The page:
The existence of both manual and automation testing gives the illusion of choice.
Technically, you can view them as interchangeable, that one is the faster version of the other. Once you understand how each QA testing approach operates, its strengths and weaknesses, you find there is no choice. Instead, the idea is to know when to apply them, not if you should choose one over the other.
Knowing when to use manual and automation testing is really just an understanding of your product. If you know the parameters and scope of the QA process ahead of you, then knowing when to deploy each method becomes obvious.
We have put together a quick guide to understanding each approach that should help you identify the approach that best suits the components of your testing process.
When to Use Manual and Automation Testing
You can access the relative strengths of automation and manual testing only if you have a comprehensive understanding of your product. Every QA process begins with a scoping study, selecting the right framework, and employing the right metrics. You have to understand where it is possible and practical to apply each testing approach before making decisions related to ROI.
With that groundwork in place, you are ready to maximize the strengths of manual and automation testing.
When to Use Manual Testing
Manual testing is the best way to get the impressions, demands, and reactions of human beings. Even when your test scripts are written by domain experts, the process falls short of the human engineer’s ability to see through bugs into fixes, or to realize the difference between what is functional and what is optimal. Manual testing is best when simulating the user experience. As long as your end-users are humans, there is an advantage to using human QA engineers.
The same mental gymnastics a human engineer can perform while standing in the user’s shoes can also be brought to bear on the security aspects of the QA process. It is recommended that the majority of your cybersecurity simulations, from DDoS attacks to penetration
Essentially, manual testing is a preference
User Interface Testing
User Acceptance Testing
The conclusion to understanding when to use manual and automation testing is acknowledging that your QA process is stronger when you use both.
When to Use Automated Testing
Automation puts more power in the hands of your developers and QA engineers. It is proven to increase the accuracy and coverage of your test
It sounds perfect, but there is a catch. Automation cannot be applied to every test case or to every test phase. Automation trails manual testing in user acceptance, interface, and usability testing.
There is still a way to use automation to produce ROI quickly. You just have to know when it should be applied. Automation can reduce testing time by up to 95% when used to analyze huge quantities of data. It is built for scale and speed, and the more information you can feed, the more efficiencies you create.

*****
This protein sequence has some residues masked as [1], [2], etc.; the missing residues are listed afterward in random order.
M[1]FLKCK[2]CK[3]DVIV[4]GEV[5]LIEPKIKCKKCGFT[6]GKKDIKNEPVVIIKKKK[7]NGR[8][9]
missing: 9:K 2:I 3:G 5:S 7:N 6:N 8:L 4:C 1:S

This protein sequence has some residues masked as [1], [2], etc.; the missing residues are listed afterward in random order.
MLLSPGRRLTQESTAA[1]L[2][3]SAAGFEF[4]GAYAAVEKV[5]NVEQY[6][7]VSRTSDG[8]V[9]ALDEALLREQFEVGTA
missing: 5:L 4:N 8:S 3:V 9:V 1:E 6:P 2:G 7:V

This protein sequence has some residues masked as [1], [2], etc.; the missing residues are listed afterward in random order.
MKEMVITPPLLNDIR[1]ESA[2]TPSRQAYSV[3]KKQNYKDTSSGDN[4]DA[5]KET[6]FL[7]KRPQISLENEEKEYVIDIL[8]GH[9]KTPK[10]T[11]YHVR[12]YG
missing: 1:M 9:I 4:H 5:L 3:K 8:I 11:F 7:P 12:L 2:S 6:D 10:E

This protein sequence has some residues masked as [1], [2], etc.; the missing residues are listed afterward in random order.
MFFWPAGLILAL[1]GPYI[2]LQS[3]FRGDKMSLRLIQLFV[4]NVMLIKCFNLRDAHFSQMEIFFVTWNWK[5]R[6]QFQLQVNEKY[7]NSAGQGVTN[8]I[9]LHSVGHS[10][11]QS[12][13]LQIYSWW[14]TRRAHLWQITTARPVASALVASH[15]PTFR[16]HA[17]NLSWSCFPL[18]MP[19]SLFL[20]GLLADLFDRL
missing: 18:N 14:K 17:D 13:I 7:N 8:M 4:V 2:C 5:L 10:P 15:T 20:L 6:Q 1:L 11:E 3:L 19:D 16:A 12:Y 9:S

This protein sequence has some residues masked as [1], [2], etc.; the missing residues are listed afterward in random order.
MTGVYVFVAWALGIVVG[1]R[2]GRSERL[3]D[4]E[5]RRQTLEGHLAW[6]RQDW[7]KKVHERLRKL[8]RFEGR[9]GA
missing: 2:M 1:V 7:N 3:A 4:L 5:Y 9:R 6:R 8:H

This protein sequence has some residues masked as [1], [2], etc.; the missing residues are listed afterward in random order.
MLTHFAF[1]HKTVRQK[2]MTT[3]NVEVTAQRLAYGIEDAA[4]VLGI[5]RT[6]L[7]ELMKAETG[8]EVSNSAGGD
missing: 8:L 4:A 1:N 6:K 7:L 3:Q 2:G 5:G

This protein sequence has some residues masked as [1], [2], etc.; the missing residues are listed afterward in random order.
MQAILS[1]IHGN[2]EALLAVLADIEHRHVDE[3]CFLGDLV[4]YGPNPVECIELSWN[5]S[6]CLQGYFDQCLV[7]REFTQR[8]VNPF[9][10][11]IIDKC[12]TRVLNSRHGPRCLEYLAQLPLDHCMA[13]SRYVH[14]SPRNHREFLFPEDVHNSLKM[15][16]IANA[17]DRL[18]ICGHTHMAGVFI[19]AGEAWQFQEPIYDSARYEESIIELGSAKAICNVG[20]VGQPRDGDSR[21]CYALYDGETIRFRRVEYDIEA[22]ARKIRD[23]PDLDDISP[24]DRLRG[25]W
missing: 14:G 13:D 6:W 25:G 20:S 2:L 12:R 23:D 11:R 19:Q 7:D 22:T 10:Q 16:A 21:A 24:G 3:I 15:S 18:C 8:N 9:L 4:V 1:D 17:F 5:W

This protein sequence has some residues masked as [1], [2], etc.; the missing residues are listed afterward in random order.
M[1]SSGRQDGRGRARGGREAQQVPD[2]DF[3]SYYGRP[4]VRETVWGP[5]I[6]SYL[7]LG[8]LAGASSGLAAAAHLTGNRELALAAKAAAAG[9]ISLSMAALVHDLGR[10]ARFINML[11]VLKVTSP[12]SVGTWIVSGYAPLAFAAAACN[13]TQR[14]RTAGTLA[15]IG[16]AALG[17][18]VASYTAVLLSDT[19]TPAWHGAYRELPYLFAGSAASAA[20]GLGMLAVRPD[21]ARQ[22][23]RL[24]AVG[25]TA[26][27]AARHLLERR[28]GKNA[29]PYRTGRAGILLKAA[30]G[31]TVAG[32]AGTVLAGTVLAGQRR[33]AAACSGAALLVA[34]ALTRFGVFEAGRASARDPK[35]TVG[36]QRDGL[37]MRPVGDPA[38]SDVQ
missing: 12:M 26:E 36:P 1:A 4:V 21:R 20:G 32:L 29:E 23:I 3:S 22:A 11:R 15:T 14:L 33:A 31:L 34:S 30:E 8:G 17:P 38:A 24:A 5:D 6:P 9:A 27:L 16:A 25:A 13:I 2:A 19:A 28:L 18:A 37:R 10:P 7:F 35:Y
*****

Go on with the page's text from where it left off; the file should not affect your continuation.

As such, automation is best for the following test phases:
Repetitive smoke tests;
Build acceptance testing: Tests that
needto be run with every build of the application, which will save a great deal of time if automated (e.g., smoke tests, sanity tests);
Frequent testing areas: Areas that
needfrequent testing (e.g., smoke, sanity, and regression tests) are best automated. This leads to faster feedback and shortened release cycles;
High business-relevance tests: Regression Tests with high business relevance should be targeted for automation. Tests that target revenue areas (i.e., payments, transactions, etc.);
API and DB automation: Automating API and DB tests would increase product robustness and reliability;
Failure-prone areas: Areas that have
highprobability of failures should be automated, as should those which will get heavy use;
Time-consuming areas: Automation of
time-consumingtests, such as those that require bulk data generation;
Data-driven tests: Automate tests that
needto be run identically on differentsets of data. That will reduce the risk of failures from human error;
Precision-testing: Tests requiring a great deal of precision should be automated and will also reduce the risk of mistakes (e.g.
All customer-reported defects also need to be automated on priority to avoid any future occurrence; and
Any test cases across multiple configurations need to be automated on priority, as this leads to
Theoretically, you can apply automation testing to any phase of your QA process, especially if you have skilled QA engineers who can write successful test scripts. However, you are unlikely to achieve 100% test coverage. To meet that goal, you need manual testing as well.
Combining the Strengths of Manual and Automation Testing
Knowing when to use manual and automation testing together is at the core of your QA process. Essentially, the approaches split on a qualitative versus quantitative basis.
You want to use automation testing on those aspects of your product that require repetitive testing of large quantities of data. It works release cycle wonders in functionality and core stability testing.
Manual testing, on the other hand, is best deployed when your engineers can simulate the user experience. You do not have to wait until the GUI phase to implement it either. Human engineers can make a valued contribution by catching bugs as early as possible.
Every QA process includes phases that favor one or the other test approach. The trick is to have the support and talent on hand to implement each when needed.QASource’s engineers are experts in both automation and manual testing. With more than 1,000 years of collective experience, our engineers can show you how to optimize your QA process by utilizing the strengths of each approach. Contact us today for a free quote: Email firstname.lastname@example.org or call +1.925.271.5555 to get started.